"I was sat" is incorrect!

(100 Posts)
forshitsandgiggles Tue 10-Apr-12 02:23:40

Does anyone else want to scream/throw things upon hearing the increasingly common misuse of the past participle? It has become the norm for people to say "he was SAT over there..." when it should be "he was sitting over there" or "we were led down" no, you were "lying down", you daft muppets.

Sorry to rant but I'm sick of hearing this and wonder if it bothers anybody else? I always use a particular example to illustrate this point. You would always say "I was swimming" and not "I was swam", as the latter sounds, frankly, ridiculous.

CurrySpice Tue 10-Apr-12 17:18:20

nickelhasababy if my DP corrected my grammar like that I would really roll my eyes, I think it's really rude tbh and you knew just what he meant in an everyday, casual conversation between people who know each other well. Unclench!

"I was sat" seems more common up north

ZZZenAgain Tue 10-Apr-12 17:39:45

I think it has become quite common now and although I don't see how it can be grammatically correct (happy to be corrected though), I think it is so widespread that it isn't something that bothers me. Maybe it is originally dialect usage and has just spread beyond the region where it is normally used.

GilbertandGeorge Tue 10-Apr-12 19:41:31

I agree.

And the other thing annoying me on MN at the moment - gotten. confused

jimswifein1964 Tue 10-Apr-12 19:46:39

Nothing is as bad on mn as 'I brought it form the shop...'

jimswifein1964 Tue 10-Apr-12 19:47:30

*from - typing in hurry before bath overflows blush and hence the poor strucure too blush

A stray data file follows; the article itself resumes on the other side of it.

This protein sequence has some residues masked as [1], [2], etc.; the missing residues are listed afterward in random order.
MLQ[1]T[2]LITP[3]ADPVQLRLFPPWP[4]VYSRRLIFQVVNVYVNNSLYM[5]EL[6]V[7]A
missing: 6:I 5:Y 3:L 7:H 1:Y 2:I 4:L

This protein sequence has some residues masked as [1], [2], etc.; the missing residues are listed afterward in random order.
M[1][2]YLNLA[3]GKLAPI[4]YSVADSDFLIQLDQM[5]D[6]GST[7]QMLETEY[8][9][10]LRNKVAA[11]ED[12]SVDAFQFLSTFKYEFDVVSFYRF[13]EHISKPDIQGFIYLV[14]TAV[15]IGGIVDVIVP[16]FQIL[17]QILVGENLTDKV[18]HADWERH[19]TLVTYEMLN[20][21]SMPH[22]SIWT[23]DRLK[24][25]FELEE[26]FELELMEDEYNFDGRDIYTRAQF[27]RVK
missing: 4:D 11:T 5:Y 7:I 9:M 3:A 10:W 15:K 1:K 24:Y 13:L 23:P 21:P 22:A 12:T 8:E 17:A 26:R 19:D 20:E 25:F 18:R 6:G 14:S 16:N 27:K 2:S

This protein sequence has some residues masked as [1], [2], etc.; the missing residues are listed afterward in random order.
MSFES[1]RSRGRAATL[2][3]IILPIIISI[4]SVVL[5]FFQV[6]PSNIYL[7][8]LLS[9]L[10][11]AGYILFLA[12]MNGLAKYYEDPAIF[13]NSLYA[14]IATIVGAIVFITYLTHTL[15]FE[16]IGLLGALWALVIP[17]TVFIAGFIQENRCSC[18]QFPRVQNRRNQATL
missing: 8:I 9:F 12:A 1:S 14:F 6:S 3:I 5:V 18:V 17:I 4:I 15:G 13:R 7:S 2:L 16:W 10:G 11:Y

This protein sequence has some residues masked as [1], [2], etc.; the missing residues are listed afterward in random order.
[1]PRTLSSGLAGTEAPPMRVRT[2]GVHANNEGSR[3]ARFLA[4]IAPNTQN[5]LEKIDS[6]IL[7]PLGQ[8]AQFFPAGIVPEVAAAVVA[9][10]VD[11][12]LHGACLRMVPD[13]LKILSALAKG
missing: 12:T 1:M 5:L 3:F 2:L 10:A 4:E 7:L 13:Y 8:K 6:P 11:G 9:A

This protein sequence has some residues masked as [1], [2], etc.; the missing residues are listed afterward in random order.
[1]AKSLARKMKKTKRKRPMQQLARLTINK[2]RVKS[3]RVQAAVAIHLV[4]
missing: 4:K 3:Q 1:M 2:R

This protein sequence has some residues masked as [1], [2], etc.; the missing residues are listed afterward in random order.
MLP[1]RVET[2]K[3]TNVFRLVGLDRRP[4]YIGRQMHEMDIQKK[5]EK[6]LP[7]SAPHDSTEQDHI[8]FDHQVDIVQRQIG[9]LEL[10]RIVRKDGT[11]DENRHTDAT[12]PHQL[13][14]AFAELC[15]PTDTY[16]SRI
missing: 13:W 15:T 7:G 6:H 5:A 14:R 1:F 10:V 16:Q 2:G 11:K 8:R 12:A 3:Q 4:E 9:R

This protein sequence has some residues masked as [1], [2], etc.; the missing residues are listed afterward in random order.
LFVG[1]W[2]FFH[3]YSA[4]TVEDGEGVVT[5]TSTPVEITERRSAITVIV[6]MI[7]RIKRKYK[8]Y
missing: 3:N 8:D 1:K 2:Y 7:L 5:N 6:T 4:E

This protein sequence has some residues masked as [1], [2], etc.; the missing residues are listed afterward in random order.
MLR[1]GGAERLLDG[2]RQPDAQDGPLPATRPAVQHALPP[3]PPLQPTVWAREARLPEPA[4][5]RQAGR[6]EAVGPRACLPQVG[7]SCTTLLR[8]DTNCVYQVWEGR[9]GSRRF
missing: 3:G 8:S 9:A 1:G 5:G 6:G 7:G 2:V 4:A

DaisySteiner Tue 10-Apr-12 19:49:29

Que for cue (or queue for that matter) makes my eyes bleed.

Mrskbpw Tue 10-Apr-12 20:49:00

Weirdly, I quite like gotten. It makes sense to me and I think we used to say it, didn't we (still do in Scotland?) before it evolved out of spoken English. Got sounds too short to me...

jkklpu Tue 10-Apr-12 21:04:17

I like gotten, too - an archaism still used int he US, with the bonus that it also reminds me of The West Wing, just like "oftentimes"

nickelhasababy Wed 11-Apr-12 10:47:02

Curry - i have to. think of the children shock

I live in an area of the world where correct english swept past without touching the side. sad

CurrySpice Wed 11-Apr-12 13:42:20

I know what you mean. I hate the local vernacular where I live sad

And I correct my own children all the time. Because I am their mother.

But I would not correct my partner. because I am not his mother

nickelhasababy Wed 11-Apr-12 13:50:48

the reason i am starting to correct his grammar is not because of him, but because of DD.
/i don't want her to grow up speaking incorrectly, and if he does it, then she'll pick it up.
i thought if i got him into the habit now, by the time she's starting to speak, he'll be used to speaking mostly correctly.

I know it's awful to correct ones own partner, but i just can't bear the idea of my dd thinking it's correct to say "i done vat" when she meant " i have done that"
as ore people outside the home speak badly if both parents speak properly, then there's chance she'll get it right too.

it wouldn't be so important, i think, if i had a southern accent, because i'd hold more away, but i say bath and grass, which is already different to everyone else, so why should she accept "th" and tenses from me, either?

nickelhasababy Wed 11-Apr-12 13:51:01

sway not away.

habbibu Wed 11-Apr-12 13:59:28

"> Is grammar descriptive, or prescriptive?

Prescriptive, handmadetail. Linguistics is the descriptive one."